WE’RE not sure whether we should be wishing Ruth Bowe-Darville congratulations on her new job or happy 65th birthday – but the arrival of both at once has caused a few to raise questions.
First, let us be clear – experienced heads are invaluable and Mrs Bowe- Darville is certainly one of those.
It is the timing of her appointment as the newest Supreme Court justice that is unfortunate – for Prime Minister Dr Hubert Minnis will immediately have to seek to grant her an extension beyond her retirement age.
Such extensions have been granted before – but usually for people already in post for a considerable time, not – as in this case – when Mrs Bowe-Darville has been appointed just four days earlier.
But are we asking the right questions in querying such an appointment?
After all, Mrs Bowe-Darville has presumably been chosen precisely because of the experience she can bring to bear as a Supreme Court justice. And clearly she is willing to take on the role and isn’t hankering for retirement. Ought we to let paperwork get in the way of such a decision?
In fact, with a seeming shortage of judges showing in the length of time it takes for so many court cases to be heard, are we missing out on the chance to expand the numbers in our judiciary by pushing talented judges out the door when they hit 65?
Might, indeed, we consider lifting the retirement age – for those who want to continue working – to 70 so we might make the most of these experienced heads?
Certainly, many working in such roles have shown commitment and dedication for years – often at the expense of their own pocket when they could have been making much more in private practice, able to charge high prices for their work.
The frustration with Mrs Bowe-Darville’s appointment seems to come more from the red tape involved in appointing someone so close to their retirement age rather than any problem with her fitness for the role herself. So let’s cut the red tape.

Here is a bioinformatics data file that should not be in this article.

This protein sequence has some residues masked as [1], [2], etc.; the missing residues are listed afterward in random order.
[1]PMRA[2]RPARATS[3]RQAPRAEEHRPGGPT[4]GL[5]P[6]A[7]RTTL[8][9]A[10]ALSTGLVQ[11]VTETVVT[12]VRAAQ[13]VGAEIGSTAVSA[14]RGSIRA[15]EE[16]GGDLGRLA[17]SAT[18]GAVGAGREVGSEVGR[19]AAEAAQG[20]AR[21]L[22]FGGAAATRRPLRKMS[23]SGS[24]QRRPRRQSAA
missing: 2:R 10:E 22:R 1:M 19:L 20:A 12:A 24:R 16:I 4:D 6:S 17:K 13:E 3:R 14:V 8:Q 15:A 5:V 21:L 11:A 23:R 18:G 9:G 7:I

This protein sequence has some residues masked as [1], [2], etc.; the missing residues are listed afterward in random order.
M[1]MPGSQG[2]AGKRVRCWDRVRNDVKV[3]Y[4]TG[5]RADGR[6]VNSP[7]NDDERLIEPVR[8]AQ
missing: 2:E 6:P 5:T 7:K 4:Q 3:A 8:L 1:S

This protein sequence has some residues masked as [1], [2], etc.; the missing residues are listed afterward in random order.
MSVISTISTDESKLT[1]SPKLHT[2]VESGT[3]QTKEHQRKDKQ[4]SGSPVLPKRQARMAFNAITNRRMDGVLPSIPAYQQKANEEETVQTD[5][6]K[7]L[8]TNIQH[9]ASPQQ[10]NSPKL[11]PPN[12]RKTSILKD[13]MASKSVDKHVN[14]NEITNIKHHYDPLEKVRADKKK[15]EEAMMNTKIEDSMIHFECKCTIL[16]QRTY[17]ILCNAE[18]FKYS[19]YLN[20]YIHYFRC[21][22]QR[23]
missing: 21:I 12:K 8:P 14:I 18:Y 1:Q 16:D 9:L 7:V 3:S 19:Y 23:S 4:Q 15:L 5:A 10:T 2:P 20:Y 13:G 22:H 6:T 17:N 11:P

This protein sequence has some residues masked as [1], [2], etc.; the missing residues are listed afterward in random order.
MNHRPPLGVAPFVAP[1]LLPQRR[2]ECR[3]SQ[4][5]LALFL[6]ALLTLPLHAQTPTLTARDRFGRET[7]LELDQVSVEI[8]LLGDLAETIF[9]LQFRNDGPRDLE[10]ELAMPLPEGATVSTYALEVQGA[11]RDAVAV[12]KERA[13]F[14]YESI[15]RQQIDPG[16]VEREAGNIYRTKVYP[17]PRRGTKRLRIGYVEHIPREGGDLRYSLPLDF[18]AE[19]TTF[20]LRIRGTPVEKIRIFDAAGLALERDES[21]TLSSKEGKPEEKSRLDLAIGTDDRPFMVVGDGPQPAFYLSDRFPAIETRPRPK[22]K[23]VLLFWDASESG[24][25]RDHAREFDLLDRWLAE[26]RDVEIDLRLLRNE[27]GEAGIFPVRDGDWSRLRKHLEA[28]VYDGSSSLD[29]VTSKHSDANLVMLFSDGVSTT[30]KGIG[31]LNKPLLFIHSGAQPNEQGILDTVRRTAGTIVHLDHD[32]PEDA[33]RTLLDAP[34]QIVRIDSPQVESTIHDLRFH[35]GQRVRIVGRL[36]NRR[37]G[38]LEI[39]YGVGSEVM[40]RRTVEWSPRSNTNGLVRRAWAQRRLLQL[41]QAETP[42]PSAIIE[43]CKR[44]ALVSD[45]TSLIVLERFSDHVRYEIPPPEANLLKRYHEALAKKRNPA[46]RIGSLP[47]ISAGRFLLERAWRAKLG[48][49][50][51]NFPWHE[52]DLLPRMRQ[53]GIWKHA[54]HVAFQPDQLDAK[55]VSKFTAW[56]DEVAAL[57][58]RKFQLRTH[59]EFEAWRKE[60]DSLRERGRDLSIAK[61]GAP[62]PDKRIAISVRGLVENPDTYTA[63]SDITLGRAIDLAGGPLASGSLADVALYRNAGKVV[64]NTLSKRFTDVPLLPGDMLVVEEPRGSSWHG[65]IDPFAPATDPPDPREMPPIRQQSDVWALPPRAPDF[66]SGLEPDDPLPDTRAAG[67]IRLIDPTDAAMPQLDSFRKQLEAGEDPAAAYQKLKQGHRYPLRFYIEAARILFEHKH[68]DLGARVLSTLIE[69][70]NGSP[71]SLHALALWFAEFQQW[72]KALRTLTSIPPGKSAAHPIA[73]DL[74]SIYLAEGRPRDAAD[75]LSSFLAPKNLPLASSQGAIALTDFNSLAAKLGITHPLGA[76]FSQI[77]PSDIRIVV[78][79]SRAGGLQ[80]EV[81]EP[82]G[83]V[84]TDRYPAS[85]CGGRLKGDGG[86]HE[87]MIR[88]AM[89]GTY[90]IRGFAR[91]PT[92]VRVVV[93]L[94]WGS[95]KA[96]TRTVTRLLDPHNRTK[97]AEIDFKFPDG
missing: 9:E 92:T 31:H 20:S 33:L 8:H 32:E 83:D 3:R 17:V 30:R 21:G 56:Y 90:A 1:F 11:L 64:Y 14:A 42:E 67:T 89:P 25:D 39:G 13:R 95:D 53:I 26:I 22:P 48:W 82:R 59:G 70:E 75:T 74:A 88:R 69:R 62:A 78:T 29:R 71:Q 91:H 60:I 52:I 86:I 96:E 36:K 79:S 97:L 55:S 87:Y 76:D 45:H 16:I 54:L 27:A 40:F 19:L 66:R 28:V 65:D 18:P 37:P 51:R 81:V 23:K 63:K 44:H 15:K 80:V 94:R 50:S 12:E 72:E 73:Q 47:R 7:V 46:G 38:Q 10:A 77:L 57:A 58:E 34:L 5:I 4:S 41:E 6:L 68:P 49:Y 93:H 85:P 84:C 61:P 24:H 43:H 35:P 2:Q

There is certainly fair criticism for the Minnis administration – the length of time particularly it has taken to appoint people to roles such as chief justice or confirming the man who had been acting Supreme Court justice for two years.
But the kerfuffle over retirement extensions is one entirely of our own making – if someone is fit and well and able to bring a lifetime of experience, we’d be fools not to want their wisdom.
A strike vote doesn’t need to mean strike action
AT THE time of writing, union officials are busily counting votes to determine whether there is support for a hotel worker strike.
There is strong emotion from workers – not least because they are concerned employers are looking to take away the gratuities that play a large part in supplementing often quite low incomes and at a time when we are told the tourism industry is on the rise.
Should the vote be in favour of action, we would however add that it is important to remember that just because you have a mandate to strike, it doesn’t mean you have to.
We would hope that such a demonstration of feeling can be presented to employers with the goal of talks to move on from the first proposal.
We’ve said before – renewed negotiations would be the likely outcome of any strike anyway, so we hope officials keep the mandate for action in their back pocket. We also hope employers recognise how serious the concerns of workers are. It truly is time to sit down and talk.